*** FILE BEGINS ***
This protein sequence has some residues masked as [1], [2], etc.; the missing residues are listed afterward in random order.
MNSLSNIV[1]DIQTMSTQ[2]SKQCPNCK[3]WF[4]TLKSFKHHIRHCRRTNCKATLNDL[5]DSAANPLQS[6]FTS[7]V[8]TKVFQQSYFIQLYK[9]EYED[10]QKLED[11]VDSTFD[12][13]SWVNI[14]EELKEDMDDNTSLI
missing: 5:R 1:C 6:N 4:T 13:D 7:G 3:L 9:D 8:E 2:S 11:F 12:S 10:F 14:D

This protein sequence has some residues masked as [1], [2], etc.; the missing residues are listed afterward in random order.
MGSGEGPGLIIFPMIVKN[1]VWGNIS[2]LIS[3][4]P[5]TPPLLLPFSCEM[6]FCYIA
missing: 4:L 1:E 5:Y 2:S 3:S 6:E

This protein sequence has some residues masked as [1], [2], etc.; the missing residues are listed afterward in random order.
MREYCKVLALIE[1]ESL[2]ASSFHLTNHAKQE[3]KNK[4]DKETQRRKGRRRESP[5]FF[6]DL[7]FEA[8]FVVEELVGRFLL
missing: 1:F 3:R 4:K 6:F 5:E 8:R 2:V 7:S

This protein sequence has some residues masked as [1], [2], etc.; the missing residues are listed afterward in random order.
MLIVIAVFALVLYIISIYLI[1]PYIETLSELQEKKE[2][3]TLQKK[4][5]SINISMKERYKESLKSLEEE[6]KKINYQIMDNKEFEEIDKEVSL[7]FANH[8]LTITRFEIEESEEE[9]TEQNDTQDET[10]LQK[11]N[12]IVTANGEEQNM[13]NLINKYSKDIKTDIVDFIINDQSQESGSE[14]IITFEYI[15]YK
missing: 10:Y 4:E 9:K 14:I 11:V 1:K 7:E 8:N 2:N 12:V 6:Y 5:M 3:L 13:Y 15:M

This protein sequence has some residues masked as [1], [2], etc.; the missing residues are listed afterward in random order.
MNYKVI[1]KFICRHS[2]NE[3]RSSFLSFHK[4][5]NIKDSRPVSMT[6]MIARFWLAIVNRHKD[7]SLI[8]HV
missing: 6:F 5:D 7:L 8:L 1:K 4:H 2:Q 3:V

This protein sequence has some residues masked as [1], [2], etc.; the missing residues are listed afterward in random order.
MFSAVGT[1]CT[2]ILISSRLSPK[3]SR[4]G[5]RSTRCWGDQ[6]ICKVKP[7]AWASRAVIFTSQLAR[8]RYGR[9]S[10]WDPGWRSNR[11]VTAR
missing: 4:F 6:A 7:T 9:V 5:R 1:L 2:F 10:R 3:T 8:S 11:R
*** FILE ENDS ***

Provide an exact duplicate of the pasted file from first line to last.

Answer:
This protein sequence has some residues masked as [1], [2], etc.; the missing residues are listed afterward in random order.
MNSLSNIV[1]DIQTMSTQ[2]SKQCPNCK[3]WF[4]TLKSFKHHIRHCRRTNCKATLNDL[5]DSAANPLQS[6]FTS[7]V[8]TKVFQQSYFIQLYK[9]EYED[10]QKLED[11]VDSTFD[12][13]SWVNI[14]EELKEDMDDNTSLI
missing: 5:R 1:C 6:N 4:T 13:D 7:G 3:L 9:D 8:E 2:S 11:F 12:S 10:F 14:D

This protein sequence has some residues masked as [1], [2], etc.; the missing residues are listed afterward in random order.
MGSGEGPGLIIFPMIVKN[1]VWGNIS[2]LIS[3][4]P[5]TPPLLLPFSCEM[6]FCYIA
missing: 4:L 1:E 5:Y 2:S 3:S 6:E

This protein sequence has some residues masked as [1], [2], etc.; the missing residues are listed afterward in random order.
MREYCKVLALIE[1]ESL[2]ASSFHLTNHAKQE[3]KNK[4]DKETQRRKGRRRESP[5]FF[6]DL[7]FEA[8]FVVEELVGRFLL
missing: 1:F 3:R 4:K 6:F 5:E 8:R 2:V 7:S

This protein sequence has some residues masked as [1], [2], etc.; the missing residues are listed afterward in random order.
MLIVIAVFALVLYIISIYLI[1]PYIETLSELQEKKE[2][3]TLQKK[4][5]SINISMKERYKESLKSLEEE[6]KKINYQIMDNKEFEEIDKEVSL[7]FANH[8]LTITRFEIEESEEE[9]TEQNDTQDET[10]LQK[11]N[12]IVTANGEEQNM[13]NLINKYSKDIKTDIVDFIINDQSQESGSE[14]IITFEYI[15]YK
missing: 10:Y 4:E 9:K 14:I 11:V 1:K 7:E 8:N 2:N 12:V 6:Y 5:M 3:L 13:Y 15:M

This protein sequence has some residues masked as [1], [2], etc.; the missing residues are listed afterward in random order.
MNYKVI[1]KFICRHS[2]NE[3]RSSFLSFHK[4][5]NIKDSRPVSMT[6]MIARFWLAIVNRHKD[7]SLI[8]HV
missing: 6:F 5:D 7:L 8:L 1:K 4:H 2:Q 3:V

This protein sequence has some residues masked as [1], [2], etc.; the missing residues are listed afterward in random order.
MFSAVGT[1]CT[2]ILISSRLSPK[3]SR[4]G[5]RSTRCWGDQ[6]ICKVKP[7]AWASRAVIFTSQLAR[8]RYGR[9]S[10]WDPGWRSNR[11]VTAR
missing: 4:F 6:A 7:T 9:V 5:R 1:L 2:F 10:R 3:T 8:S 11:R